A shot at RDF schema discovery

So you wanna know about my RDF data… sure! here is a SPARQL endpoint URL, now you can go and find everything you want. Dude, it’s RDF! you can query both the data and the schema… All what you need is there. Even better it’s Linked Data and -damn yeah- all the resources have got their cool URIs… now as a bee jumping happily between flowers you can navigate through this information. Serendipity and follow-your-nose at their bests, isn’t it?

Now that’s true but not as pleasant as it sounds. Understanding the data and the schema in order to be able to write meaningful queries is a tedious task that involves “tons” of SPARQL queries and imposes a significant mental overload… Following HTTP links between Linked Data resources is not less tedious.

One of the approaches to describe RDF datasets and ease navigation, discovery and querying is VoID, a vocabulary to describe RDF datasets… it includes a number of useful properties that help getting an idea about the content of an RDF dataset and accessing it. Example properties include void:vocabulary, void:exampleResource and void:sparqlEndpoint. However, Linked Data datasets usually use terms from different vocabularies and do not follow a particular “schema”. In other words, knowing the vocabularies doesn’t give you a sufficient idea about what is in the dataset (there is no equivalent of the XML worlds’ XSD or DTD).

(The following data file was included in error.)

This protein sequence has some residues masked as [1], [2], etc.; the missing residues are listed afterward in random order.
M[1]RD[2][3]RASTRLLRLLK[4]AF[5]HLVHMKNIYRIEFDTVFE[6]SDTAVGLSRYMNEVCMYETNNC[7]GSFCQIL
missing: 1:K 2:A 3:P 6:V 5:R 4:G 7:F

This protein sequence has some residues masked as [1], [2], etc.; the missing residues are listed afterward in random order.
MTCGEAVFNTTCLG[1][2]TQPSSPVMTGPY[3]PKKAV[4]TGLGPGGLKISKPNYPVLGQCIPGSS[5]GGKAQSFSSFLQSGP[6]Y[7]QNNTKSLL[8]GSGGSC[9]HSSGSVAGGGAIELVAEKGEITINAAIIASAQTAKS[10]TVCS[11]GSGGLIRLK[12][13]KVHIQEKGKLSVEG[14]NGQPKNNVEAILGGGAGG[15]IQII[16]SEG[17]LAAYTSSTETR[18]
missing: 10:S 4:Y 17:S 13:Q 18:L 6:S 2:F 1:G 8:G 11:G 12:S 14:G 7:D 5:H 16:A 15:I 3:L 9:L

So What?

I built a simple service that generates a summary of an RDF dataset based on its VoID description. The summary is a tree rooted at a void:rootResource or void:exampleResource resource. It is available on Google App Engine. You can start by a VoID description or by inputing a SPARQL endpoint URL and the URI of a resource to start with.

The screenshot below shows an example based on the VoID description of the “BBC backstage Dataset”
example of schema from BBC music data

The tree starts at a resource(or set of resources) and includes all its neighbours… it repeats this for every node to a specified limit (set through the depth URL parameter). On its way it aggregates values when multiple values result from a (subject,predicate) pair or (set of subjects,predicate) pair.

  • Hover over the tree nodes to see the actual values
  • Click on resource nodes (colored violet) to navigate
  • Bordered nodes represent multiple resources/literals

A bit of background

This is similar to the work described in Representative Objects: Concise Representations of Semistructured, Hierarchical Data. The paper, published in 1997 by Stanford researchers, formalizes the process of summarizing XML data based on automata theory (this in fact can be seen as an NFA to DFA transformation)

//TODO list

  1. Blank nodes are ignored
  2. Share code on gihub
  3. How this can be integrated in SPARQL query editor or Linked Data browser?

* The Javascript used to plot the tree is based on Google Refine code (in particular schema alignment code)

Update: 11/05/2011 SPARQL queries used are rewritten resulting in a significant performance improvement try it yourself
Update: 13/09/2011 Hide literals option is added try it yourself

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One Comment on “A shot at RDF schema discovery”

  1. […] A shot at RDF schema discovery « Fadi Maali's Bite of the Web (tags: rdf sparql rdfs schema discovery void) […]


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